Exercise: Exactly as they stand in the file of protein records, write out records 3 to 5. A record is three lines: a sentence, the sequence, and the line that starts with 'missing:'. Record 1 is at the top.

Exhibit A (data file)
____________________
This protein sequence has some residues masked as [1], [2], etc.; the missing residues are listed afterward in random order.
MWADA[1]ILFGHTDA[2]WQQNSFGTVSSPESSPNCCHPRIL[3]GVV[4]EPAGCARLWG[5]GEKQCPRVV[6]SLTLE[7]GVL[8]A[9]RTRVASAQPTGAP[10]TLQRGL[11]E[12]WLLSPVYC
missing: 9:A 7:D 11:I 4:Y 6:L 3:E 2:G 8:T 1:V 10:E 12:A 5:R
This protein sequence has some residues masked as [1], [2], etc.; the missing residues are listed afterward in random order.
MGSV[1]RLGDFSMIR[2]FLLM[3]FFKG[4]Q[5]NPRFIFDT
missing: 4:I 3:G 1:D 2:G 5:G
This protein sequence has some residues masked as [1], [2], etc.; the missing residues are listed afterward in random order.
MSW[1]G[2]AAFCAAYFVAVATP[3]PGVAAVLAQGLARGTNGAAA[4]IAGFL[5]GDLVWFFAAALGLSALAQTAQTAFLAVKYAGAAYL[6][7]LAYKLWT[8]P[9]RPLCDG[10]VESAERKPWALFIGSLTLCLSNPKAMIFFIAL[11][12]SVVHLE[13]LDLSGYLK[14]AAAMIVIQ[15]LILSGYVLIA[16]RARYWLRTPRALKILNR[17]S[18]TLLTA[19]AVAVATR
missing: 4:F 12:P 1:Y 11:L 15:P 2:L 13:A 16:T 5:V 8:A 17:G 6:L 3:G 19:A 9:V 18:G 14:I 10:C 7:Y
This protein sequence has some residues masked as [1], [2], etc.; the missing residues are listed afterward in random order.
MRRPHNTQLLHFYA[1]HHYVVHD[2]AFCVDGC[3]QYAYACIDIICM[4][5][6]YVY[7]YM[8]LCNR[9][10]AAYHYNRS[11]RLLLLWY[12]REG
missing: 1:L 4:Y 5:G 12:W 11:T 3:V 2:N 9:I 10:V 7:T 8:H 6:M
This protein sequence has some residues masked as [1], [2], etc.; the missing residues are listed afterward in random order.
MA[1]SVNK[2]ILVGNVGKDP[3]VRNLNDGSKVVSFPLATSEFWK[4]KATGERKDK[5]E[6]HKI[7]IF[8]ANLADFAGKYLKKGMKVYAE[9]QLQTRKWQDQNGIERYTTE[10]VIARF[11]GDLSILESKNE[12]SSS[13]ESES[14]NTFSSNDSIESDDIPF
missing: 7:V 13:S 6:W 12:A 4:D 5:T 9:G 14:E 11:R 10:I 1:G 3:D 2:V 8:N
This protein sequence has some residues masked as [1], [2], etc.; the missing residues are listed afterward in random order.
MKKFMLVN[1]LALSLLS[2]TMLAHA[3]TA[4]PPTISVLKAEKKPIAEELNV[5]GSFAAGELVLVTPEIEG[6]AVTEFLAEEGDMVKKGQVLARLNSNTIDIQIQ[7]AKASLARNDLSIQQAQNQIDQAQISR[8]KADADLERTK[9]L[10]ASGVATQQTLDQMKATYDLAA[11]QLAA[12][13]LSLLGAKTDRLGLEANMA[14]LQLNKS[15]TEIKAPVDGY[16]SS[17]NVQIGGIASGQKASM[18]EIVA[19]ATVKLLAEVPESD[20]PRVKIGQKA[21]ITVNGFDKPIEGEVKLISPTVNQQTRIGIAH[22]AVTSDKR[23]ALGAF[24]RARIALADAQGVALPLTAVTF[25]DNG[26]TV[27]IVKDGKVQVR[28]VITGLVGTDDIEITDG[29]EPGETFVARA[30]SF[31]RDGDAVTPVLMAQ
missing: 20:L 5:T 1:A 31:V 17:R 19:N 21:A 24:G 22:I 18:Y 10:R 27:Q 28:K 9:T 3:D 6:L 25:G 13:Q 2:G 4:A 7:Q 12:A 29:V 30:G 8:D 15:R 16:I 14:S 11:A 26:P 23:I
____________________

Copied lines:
This protein sequence has some residues masked as [1], [2], etc.; the missing residues are listed afterward in random order.
MSW[1]G[2]AAFCAAYFVAVATP[3]PGVAAVLAQGLARGTNGAAA[4]IAGFL[5]GDLVWFFAAALGLSALAQTAQTAFLAVKYAGAAYL[6][7]LAYKLWT[8]P[9]RPLCDG[10]VESAERKPWALFIGSLTLCLSNPKAMIFFIAL[11][12]SVVHLE[13]LDLSGYLK[14]AAAMIVIQ[15]LILSGYVLIA[16]RARYWLRTPRALKILNR[17]S[18]TLLTA[19]AVAVATR
missing: 4:F 12:P 1:Y 11:L 15:P 2:L 13:A 16:T 5:V 8:A 17:G 6:L 3:G 19:A 9:V 18:G 14:I 10:C 7:Y
This protein sequence has some residues masked as [1], [2], etc.; the missing residues are listed afterward in random order.
MRRPHNTQLLHFYA[1]HHYVVHD[2]AFCVDGC[3]QYAYACIDIICM[4][5][6]YVY[7]YM[8]LCNR[9][10]AAYHYNRS[11]RLLLLWY[12]REG
missing: 1:L 4:Y 5:G 12:W 11:T 3:V 2:N 9:I 10:V 7:T 8:H 6:M
This protein sequence has some residues masked as [1], [2], etc.; the missing residues are listed afterward in random order.
MA[1]SVNK[2]ILVGNVGKDP[3]VRNLNDGSKVVSFPLATSEFWK[4]KATGERKDK[5]E[6]HKI[7]IF[8]ANLADFAGKYLKKGMKVYAE[9]QLQTRKWQDQNGIERYTTE[10]VIARF[11]GDLSILESKNE[12]SSS[13]ESES[14]NTFSSNDSIESDDIPF
missing: 7:V 13:S 6:W 12:A 4:D 5:T 9:G 14:E 11:R 10:I 1:G 3:D 2:V 8:N